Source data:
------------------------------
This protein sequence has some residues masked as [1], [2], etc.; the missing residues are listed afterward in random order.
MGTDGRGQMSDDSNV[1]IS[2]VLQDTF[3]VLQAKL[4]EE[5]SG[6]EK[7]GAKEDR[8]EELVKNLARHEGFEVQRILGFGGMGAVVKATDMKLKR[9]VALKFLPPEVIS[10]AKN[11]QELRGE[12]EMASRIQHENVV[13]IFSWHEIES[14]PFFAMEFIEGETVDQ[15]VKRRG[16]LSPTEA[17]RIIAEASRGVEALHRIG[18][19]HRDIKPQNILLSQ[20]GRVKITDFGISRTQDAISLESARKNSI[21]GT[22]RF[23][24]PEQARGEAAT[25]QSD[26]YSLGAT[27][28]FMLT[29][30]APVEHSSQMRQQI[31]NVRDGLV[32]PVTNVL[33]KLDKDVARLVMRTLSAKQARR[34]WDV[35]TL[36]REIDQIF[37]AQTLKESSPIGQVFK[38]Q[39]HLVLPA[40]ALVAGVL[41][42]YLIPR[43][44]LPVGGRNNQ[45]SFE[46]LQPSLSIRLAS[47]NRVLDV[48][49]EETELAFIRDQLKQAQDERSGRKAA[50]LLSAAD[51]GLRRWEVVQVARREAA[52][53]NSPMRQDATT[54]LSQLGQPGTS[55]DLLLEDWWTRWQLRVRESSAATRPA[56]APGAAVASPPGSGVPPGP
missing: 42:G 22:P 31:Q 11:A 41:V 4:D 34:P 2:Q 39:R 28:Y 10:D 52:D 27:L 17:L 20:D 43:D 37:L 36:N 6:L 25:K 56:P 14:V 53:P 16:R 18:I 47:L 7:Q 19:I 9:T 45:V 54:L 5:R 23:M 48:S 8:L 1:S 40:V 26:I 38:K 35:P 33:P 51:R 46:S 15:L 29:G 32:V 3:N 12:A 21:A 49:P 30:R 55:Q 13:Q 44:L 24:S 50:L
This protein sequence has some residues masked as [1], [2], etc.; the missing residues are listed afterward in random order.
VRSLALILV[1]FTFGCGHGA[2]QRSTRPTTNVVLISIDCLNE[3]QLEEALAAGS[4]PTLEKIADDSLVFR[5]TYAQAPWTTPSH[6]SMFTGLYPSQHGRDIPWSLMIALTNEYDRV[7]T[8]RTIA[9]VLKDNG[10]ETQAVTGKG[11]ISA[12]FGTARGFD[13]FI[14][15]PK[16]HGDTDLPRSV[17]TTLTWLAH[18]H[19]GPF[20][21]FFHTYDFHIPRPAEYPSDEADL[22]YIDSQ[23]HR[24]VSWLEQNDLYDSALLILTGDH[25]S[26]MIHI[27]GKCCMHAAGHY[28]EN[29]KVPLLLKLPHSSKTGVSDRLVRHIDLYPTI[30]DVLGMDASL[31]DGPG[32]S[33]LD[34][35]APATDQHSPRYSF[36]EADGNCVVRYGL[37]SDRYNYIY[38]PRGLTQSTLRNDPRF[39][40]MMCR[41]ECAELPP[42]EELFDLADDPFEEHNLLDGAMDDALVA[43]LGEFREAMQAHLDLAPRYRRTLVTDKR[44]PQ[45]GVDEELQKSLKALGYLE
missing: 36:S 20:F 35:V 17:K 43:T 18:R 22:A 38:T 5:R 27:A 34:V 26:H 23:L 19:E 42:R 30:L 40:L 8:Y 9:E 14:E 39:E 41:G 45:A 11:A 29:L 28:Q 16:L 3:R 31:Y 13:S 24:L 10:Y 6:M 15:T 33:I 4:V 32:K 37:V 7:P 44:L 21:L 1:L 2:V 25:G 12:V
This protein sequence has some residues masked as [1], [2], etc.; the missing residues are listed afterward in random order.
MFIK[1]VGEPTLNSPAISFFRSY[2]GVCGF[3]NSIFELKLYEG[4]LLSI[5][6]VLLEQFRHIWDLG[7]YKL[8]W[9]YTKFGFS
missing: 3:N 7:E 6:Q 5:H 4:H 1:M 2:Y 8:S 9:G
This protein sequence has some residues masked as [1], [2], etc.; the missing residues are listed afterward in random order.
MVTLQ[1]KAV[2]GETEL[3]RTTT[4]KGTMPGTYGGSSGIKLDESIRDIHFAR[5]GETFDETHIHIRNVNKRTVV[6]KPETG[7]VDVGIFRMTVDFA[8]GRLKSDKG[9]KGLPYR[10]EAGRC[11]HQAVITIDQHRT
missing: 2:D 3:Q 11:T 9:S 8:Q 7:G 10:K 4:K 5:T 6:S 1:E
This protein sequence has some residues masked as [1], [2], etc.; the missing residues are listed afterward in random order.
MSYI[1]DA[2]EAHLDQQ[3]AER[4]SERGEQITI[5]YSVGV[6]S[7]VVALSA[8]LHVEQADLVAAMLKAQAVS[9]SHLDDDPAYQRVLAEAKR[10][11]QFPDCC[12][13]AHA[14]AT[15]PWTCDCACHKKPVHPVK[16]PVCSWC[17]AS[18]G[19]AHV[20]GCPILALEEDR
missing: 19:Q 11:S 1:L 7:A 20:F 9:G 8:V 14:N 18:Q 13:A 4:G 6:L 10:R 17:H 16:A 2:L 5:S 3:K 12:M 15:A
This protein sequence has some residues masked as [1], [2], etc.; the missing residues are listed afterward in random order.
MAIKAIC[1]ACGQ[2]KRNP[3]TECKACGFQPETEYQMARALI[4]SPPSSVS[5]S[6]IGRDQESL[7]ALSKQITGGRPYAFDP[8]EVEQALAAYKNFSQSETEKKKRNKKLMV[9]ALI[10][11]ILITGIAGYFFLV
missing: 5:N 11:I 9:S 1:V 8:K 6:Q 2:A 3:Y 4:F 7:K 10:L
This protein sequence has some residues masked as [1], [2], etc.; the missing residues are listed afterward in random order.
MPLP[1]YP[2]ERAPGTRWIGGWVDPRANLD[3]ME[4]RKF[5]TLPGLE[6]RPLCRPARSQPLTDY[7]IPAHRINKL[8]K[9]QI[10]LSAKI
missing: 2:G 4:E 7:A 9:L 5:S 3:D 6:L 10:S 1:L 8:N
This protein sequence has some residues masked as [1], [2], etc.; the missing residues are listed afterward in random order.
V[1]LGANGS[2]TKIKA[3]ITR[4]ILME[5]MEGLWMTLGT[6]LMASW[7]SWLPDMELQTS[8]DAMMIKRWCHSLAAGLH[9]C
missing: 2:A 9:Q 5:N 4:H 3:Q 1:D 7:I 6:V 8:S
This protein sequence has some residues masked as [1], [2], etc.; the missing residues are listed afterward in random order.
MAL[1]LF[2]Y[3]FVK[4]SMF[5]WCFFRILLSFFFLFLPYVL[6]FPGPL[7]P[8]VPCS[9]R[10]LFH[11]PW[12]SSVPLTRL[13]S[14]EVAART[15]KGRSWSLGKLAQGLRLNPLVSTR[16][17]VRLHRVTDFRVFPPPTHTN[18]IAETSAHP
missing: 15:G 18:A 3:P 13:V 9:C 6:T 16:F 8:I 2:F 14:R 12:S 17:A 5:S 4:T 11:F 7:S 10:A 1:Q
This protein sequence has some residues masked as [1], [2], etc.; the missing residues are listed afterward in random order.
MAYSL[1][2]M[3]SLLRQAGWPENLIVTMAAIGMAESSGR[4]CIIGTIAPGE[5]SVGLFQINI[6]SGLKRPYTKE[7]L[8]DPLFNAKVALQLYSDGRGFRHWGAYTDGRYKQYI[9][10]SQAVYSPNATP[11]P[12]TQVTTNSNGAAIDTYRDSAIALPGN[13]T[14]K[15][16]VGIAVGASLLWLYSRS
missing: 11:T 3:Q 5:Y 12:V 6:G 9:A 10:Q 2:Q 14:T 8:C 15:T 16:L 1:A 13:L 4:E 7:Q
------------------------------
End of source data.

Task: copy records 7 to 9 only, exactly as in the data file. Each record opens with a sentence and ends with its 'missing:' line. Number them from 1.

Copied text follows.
This protein sequence has some residues masked as [1], [2], etc.; the missing residues are listed afterward in random order.
MPLP[1]YP[2]ERAPGTRWIGGWVDPRANLD[3]ME[4]RKF[5]TLPGLE[6]RPLCRPARSQPLTDY[7]IPAHRINKL[8]K[9]QI[10]LSAKI
missing: 2:G 4:E 7:A 9:L 5:S 3:D 6:L 10:S 1:L 8:N
This protein sequence has some residues masked as [1], [2], etc.; the missing residues are listed afterward in random order.
V[1]LGANGS[2]TKIKA[3]ITR[4]ILME[5]MEGLWMTLGT[6]LMASW[7]SWLPDMELQTS[8]DAMMIKRWCHSLAAGLH[9]C
missing: 2:A 9:Q 5:N 4:H 3:Q 1:D 7:I 6:V 8:S
This protein sequence has some residues masked as [1], [2], etc.; the missing residues are listed afterward in random order.
MAL[1]LF[2]Y[3]FVK[4]SMF[5]WCFFRILLSFFFLFLPYVL[6]FPGPL[7]P[8]VPCS[9]R[10]LFH[11]PW[12]SSVPLTRL[13]S[14]EVAART[15]KGRSWSLGKLAQGLRLNPLVSTR[16][17]VRLHRVTDFRVFPPPTHTN[18]IAETSAHP
missing: 15:G 18:A 3:P 13:V 9:C 6:T 16:F 8:I 2:F 14:R 12:S 17:A 5:S 4:T 11:F 7:S 10:A 1:Q